Scopes And Opportunities in Humanitarian Logistics
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Humanitarian Logistics is a specialized area of logistics, which gives emphasis particularly on arranging the delivery and warehousing of supplies during natural calamities or sudden emergencies to the affected areas, communities and people, who actually need the help.
But, whenever we talk about logistics, people always have this thought in their minds that logistics is for the commercial purposes, how it can help the mankind. And, seriously, this thought process here has to be broken. Of course, logistics can prove out to be one of the most vital tools in relief and disaster management.
Keep Logistics Tools Prepared Beforehand
Whenever we hear the news of any natural calamity, whether its earthquake, landslide, flood or tsunami, we sigh, wondering how those affected are coping with this.
The truth is we can’t avoid natural calamities or control the nature, but we can keep the tools of logistics ready beforehand to cope with any untoward situation or help people across the globe.
Sector’s Key Players
Humanitarian logistics or relief operation management involves people from diverse backgrounds in terms of culture, purposes, interests, mandates, capacity, and logistics expertise. In this sector, key players can be categorized as follows: governments, the military, aid agencies, donors, NGOs, and private sector companies.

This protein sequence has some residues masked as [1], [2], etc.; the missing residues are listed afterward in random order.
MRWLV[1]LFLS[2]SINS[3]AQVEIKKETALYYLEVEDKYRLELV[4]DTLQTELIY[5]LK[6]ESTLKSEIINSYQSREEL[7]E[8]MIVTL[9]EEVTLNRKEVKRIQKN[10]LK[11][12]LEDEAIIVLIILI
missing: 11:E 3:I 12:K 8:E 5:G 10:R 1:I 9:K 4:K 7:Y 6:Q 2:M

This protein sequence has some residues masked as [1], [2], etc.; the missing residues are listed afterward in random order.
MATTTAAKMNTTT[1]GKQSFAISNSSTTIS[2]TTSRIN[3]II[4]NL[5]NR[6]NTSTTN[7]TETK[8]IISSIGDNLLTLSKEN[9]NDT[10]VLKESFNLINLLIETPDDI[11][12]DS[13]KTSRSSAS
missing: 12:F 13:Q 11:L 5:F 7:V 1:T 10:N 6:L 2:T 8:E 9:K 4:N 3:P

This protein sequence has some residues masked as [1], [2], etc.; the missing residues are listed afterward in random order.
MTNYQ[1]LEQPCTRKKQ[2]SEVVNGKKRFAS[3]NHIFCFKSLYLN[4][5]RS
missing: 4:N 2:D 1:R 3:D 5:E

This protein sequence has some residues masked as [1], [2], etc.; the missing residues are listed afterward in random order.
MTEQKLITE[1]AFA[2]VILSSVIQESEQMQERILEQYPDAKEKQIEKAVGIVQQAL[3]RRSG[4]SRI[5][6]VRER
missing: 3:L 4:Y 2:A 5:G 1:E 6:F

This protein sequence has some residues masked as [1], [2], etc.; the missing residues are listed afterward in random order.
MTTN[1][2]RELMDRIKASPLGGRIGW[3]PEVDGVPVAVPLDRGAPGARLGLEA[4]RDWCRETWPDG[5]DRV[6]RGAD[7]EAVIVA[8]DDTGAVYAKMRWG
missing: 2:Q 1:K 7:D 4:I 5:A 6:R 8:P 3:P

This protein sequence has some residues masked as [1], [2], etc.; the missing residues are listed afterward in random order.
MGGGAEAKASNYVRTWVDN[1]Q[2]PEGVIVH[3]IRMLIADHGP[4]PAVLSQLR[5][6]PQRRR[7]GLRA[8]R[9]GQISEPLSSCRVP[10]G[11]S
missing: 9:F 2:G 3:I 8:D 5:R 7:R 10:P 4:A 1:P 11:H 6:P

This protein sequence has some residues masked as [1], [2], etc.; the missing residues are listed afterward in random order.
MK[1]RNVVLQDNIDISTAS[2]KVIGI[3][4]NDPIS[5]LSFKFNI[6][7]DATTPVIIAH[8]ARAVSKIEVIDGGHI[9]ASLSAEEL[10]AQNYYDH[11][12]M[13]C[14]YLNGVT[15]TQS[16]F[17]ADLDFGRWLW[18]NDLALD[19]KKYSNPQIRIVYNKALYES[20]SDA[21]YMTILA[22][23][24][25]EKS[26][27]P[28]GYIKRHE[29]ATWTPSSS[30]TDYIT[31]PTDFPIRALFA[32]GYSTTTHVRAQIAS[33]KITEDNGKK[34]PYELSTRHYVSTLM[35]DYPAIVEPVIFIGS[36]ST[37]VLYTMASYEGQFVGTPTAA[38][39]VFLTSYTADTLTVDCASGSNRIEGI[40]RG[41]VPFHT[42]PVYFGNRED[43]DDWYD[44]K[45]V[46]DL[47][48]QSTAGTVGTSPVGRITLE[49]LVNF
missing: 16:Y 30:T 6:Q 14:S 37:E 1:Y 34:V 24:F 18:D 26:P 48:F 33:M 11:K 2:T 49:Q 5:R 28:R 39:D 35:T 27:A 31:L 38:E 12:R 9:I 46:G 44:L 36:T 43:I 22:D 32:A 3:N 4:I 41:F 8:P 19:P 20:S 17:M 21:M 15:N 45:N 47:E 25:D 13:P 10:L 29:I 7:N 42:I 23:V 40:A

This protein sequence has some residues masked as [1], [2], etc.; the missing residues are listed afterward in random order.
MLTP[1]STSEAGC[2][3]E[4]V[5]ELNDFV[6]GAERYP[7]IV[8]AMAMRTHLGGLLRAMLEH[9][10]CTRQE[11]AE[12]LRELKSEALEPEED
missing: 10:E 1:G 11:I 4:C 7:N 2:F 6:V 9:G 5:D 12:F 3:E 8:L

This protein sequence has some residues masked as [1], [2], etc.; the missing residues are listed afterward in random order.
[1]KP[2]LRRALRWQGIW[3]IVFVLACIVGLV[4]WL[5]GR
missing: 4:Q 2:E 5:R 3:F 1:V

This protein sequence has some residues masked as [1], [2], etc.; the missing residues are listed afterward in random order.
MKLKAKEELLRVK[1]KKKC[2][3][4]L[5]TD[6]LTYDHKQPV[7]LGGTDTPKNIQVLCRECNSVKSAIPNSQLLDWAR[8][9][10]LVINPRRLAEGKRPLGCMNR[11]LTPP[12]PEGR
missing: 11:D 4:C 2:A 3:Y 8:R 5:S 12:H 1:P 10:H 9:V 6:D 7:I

Rising Need for Humanitarian Logistics
Nowadays the need for humanitarian logistics is increasing rapidly also because of climate change, natural disasters, population growth, conflicts etc. To cope with this, many humanitarian organizations are coming up with the idea of expanding their work and collaborating with the private sector. It will give a new dimension to this logistics sector.
Promoting Corporate Social Responsibility
With the advent of globalization, the growth of global supply chains, international customer and employee bases and greater significance on the negative global externalities of business activities. Many big organizations are also realizing the substantial benefits of engaging in humanitarian work. Media highlights the significance of humanitarian activities, which includes risk management, civil protection and conducting relief operations, which, in turn, not only promotes Corporate Social Responsibility (CSR) but also can be a worthwhile investment for the company.
New CSR Act
Every company has to take some responsibility of the society, too, and address social and environmental issues, besides just working to make profits. The Ministry of Corporate Affairs (MCA) has notified Section 135 and Schedule VII of the Companies Act, 2013, related to CSR that will be effective from April 1, as part of the new Companies Act. The norms will be applicable for companies with at least INR 5 crore net profit or INR 1,000 crore turnover or INR 500 crore net worth. From now on these companies will have to spend 2 per cent of their three-year average annual net profit on CSR activities in each financial year.
Companies Will Now Focus on Hiring Logistics Professionals
This will, in turn, increase the company’s focus on new emerging Humanitarian Logistics, as it requires high levels of professionalism and skills in the whole humanitarian logistics employment and career development.